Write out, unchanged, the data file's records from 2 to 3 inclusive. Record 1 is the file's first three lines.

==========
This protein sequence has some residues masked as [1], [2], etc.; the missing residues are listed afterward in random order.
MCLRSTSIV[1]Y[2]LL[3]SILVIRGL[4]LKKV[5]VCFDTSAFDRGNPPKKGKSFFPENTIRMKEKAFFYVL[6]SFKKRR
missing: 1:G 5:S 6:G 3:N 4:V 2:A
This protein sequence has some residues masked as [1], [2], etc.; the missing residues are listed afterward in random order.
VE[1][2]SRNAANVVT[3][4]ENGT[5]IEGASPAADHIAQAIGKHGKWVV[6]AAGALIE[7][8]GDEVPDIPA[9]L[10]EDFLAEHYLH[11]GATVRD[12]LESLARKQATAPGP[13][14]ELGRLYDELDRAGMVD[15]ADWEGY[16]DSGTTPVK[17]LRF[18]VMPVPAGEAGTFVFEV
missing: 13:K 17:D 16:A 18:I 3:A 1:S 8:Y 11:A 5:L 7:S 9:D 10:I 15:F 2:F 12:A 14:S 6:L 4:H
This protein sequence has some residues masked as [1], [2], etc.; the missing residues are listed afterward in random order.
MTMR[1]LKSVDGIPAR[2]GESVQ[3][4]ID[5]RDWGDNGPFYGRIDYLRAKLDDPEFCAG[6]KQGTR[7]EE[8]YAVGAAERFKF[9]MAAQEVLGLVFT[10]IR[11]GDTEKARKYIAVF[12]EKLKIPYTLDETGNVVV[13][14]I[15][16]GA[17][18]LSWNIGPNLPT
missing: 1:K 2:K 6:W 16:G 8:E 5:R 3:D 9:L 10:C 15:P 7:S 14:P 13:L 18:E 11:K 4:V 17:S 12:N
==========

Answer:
This protein sequence has some residues masked as [1], [2], etc.; the missing residues are listed afterward in random order.
VE[1][2]SRNAANVVT[3][4]ENGT[5]IEGASPAADHIAQAIGKHGKWVV[6]AAGALIE[7][8]GDEVPDIPA[9]L[10]EDFLAEHYLH[11]GATVRD[12]LESLARKQATAPGP[13][14]ELGRLYDELDRAGMVD[15]ADWEGY[16]DSGTTPVK[17]LRF[18]VMPVPAGEAGTFVFEV
missing: 13:K 17:D 16:A 18:I 3:A 1:S 8:Y 11:A 5:L 7:S 9:D 10:I 15:F 2:F 12:A 14:S 6:L 4:H
This protein sequence has some residues masked as [1], [2], etc.; the missing residues are listed afterward in random order.
MTMR[1]LKSVDGIPAR[2]GESVQ[3][4]ID[5]RDWGDNGPFYGRIDYLRAKLDDPEFCAG[6]KQGTR[7]EE[8]YAVGAAERFKF[9]MAAQEVLGLVFT[10]IR[11]GDTEKARKYIAVF[12]EKLKIPYTLDETGNVVV[13][14]I[15][16]GA[17][18]LSWNIGPNLPT
missing: 1:K 2:K 6:W 16:G 8:E 5:R 3:D 9:L 10:C 15:P 7:S 14:P 13:L 18:E 11:K 4:V 17:S 12:N